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Mainstream, Vol XLV, No 39

The Blind and the Deaf

Tuesday 18 September 2007, by Nikhil Chakravartty


The good earth of Bihar gave birth to Buddha and Ashok, in ancient times. Its soil was sanctified by the blood of Birsha Munda and Khudiram Bose, martyred in the battle for freedom against foreign rule. Bihar gave the Republic of India its first President, Rajendra Prasad.

Today night has descended on this very same Bihar: behind its prison walls has been perpetrated with cold-blooded precision the most gruesome crime. Undertrial prisoners, thirtyone of them, have been blinded by the police—not in the frenzy of a demonstration of its leonine violence, but a meticulously prepared exercise—ironically named Operation Gangajal—carried on over a period of ten months, carefully concealed from the public.

In many parts of the country—particularly in Andhra, Bihar, and recently in Tamil Nadu—youngmen in scores have been shot dead by the police under the pretext of killing Naxalites in armed encounter. The Bihar Police have now gone one step further in their terror drive by gouging out the eyes of these undertrial prisoners. This heinous crime, committed by the police with the knowledge and consent of superior officers, was not unknown to the Chief Minister of Bihar, not at least in the last two months before it was ripped open by a courageous press correspondent.

The Prime Minister expressed her shock and agony, although she too did not open her month until her government was assailed in Parliament. Her loyal protégé, Jagannath Mishra, has reached a state of utter degeneration, for he described this act of pure sadism as having been “socially sanctioned”. He has lost all sense of shame, not having even the ordinary decency to vacate his office as the Chief Minister of Bihar, under whom this horror was perpetrated.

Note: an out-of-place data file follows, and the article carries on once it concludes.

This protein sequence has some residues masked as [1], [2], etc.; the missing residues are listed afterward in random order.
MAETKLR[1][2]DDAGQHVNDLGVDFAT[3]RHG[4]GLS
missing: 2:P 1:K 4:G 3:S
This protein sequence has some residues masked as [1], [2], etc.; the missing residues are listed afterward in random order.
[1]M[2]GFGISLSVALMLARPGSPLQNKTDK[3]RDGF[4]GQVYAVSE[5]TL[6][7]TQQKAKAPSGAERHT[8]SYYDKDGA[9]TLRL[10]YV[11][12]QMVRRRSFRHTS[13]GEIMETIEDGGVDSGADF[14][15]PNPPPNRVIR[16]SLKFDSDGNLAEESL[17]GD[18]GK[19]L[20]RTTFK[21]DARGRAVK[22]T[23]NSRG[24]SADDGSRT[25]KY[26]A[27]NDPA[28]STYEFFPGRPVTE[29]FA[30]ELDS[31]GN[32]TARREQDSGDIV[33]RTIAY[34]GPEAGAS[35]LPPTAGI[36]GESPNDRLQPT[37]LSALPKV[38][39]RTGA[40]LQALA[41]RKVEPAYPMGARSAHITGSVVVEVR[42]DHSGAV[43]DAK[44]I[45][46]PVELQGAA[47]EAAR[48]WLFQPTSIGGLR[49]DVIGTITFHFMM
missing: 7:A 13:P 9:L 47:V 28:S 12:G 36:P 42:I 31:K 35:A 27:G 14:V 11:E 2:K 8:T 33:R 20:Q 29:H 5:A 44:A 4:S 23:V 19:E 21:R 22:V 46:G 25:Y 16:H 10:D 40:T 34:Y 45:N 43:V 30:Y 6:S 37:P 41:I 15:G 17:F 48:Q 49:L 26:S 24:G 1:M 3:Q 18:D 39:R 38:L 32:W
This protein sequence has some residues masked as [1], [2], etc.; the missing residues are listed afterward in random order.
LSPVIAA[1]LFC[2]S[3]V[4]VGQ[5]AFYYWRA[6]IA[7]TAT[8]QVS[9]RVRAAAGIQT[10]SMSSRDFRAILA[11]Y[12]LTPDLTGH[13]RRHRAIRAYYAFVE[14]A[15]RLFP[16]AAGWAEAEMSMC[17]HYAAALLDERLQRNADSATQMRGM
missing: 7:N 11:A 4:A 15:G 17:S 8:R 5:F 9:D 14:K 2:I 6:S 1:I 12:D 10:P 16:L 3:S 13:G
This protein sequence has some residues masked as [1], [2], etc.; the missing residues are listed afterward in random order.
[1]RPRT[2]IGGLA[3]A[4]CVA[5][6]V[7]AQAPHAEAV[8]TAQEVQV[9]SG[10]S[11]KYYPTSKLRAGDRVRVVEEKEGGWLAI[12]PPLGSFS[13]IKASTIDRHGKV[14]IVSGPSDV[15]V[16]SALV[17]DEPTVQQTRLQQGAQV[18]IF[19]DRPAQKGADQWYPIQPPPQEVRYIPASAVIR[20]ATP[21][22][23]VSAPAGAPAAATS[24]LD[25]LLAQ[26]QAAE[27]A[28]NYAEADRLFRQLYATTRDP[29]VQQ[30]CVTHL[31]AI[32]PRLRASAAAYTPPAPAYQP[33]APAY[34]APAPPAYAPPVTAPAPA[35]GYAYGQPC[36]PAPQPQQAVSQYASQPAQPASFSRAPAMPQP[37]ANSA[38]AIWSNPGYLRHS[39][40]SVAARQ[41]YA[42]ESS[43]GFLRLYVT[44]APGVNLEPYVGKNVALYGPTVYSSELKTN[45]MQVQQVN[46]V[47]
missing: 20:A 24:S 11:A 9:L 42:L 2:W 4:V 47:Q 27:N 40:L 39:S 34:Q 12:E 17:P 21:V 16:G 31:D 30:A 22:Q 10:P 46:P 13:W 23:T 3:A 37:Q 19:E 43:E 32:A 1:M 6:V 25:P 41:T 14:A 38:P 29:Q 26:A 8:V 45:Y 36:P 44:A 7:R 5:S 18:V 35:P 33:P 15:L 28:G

This attempt at returning to medieval barbarity is not a mere case of dehumanisation of the police force as made out by the Prime Minister. It brings out the stark reality that in this country, we have reached a stage where the executive, instead of acting as the upholder of law and order, is fast turning into an instrument of terror for the citizen. In its place, the Supreme Court, much maligned as the bastion of reaction by many a pseudo-radical in the keep of the Establishment, has been compelled to act as an executive authority in defence of democracy: this has been amply demonstrated by its prompt intervention in the case of these blinded prisoners and the arrangement for their medical care.

This single act of shocking brutality can besmirch the fair name of our great country in the comity of nations, apart from the blatant violation of all accepted norms of civilised conduct. The root cause of this police barbarity needs to be examined without delay if democracy has to be saved in this country.

Over the years, particularly since Emergency, the government has been run in flagrant violation of every code of democratic functioning coupled with the installation of magnum-size corruption at high places, right within the proximity of the highest. Side by side, the government has assumed wide powers of arbitrary rule, authorising itself to detain citizens without trial.